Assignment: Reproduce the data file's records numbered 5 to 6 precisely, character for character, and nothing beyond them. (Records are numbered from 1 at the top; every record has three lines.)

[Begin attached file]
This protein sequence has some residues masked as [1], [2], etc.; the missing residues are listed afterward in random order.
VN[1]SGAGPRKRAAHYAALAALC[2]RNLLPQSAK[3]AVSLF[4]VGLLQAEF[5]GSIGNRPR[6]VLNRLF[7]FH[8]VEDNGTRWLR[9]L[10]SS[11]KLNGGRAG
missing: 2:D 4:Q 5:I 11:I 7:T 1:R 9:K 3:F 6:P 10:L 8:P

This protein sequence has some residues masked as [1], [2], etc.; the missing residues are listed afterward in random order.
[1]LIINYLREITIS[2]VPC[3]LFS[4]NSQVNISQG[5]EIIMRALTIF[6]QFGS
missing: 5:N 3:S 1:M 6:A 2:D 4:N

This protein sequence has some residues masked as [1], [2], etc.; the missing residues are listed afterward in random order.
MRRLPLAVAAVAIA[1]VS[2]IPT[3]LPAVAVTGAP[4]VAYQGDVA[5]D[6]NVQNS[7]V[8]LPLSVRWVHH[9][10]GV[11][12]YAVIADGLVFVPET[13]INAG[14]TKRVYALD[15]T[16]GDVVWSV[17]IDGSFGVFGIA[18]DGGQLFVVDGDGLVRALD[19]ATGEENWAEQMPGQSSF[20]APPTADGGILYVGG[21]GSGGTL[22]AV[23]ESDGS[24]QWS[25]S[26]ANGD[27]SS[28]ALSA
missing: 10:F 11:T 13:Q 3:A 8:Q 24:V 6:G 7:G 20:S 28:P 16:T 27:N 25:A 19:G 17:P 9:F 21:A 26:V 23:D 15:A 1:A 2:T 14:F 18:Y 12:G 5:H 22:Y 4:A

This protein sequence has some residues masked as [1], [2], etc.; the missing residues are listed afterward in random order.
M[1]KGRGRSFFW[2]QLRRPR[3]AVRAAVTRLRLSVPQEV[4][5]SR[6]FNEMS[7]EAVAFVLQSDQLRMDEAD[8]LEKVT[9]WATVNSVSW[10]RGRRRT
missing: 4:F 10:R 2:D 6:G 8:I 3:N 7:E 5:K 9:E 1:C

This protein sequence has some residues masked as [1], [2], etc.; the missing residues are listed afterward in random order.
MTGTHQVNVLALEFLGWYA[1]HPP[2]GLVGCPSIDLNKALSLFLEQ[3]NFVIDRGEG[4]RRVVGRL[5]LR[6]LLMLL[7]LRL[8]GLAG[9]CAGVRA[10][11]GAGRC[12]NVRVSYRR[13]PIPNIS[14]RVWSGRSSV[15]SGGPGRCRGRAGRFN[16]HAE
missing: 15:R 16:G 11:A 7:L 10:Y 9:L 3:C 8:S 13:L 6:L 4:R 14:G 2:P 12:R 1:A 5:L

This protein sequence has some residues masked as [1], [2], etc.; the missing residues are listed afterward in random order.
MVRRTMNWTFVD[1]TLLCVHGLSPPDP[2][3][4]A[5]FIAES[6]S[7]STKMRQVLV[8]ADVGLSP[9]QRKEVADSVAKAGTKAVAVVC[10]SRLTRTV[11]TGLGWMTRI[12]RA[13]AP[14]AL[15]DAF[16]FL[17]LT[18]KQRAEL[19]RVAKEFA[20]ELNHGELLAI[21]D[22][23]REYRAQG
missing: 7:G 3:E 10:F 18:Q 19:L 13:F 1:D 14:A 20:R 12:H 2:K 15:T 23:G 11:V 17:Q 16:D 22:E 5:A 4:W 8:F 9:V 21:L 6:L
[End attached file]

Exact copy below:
This protein sequence has some residues masked as [1], [2], etc.; the missing residues are listed afterward in random order.
MTGTHQVNVLALEFLGWYA[1]HPP[2]GLVGCPSIDLNKALSLFLEQ[3]NFVIDRGEG[4]RRVVGRL[5]LR[6]LLMLL[7]LRL[8]GLAG[9]CAGVRA[10][11]GAGRC[12]NVRVSYRR[13]PIPNIS[14]RVWSGRSSV[15]SGGPGRCRGRAGRFN[16]HAE
missing: 15:R 16:G 11:A 7:L 10:Y 9:L 3:C 8:S 13:L 6:L 4:R 14:G 2:P 12:R 1:A 5:L

This protein sequence has some residues masked as [1], [2], etc.; the missing residues are listed afterward in random order.
MVRRTMNWTFVD[1]TLLCVHGLSPPDP[2][3][4]A[5]FIAES[6]S[7]STKMRQVLV[8]ADVGLSP[9]QRKEVADSVAKAGTKAVAVVC[10]SRLTRTV[11]TGLGWMTRI[12]RA[13]AP[14]AL[15]DAF[16]FL[17]LT[18]KQRAEL[19]RVAKEFA[20]ELNHGELLAI[21]D[22][23]REYRAQG
missing: 7:G 3:E 10:F 18:Q 19:L 13:F 1:D 14:A 20:R 12:H 2:K 15:T 23:G 11:V 17:Q 16:D 22:E 5:A 4:W 8:F 9:V 21:L 6:L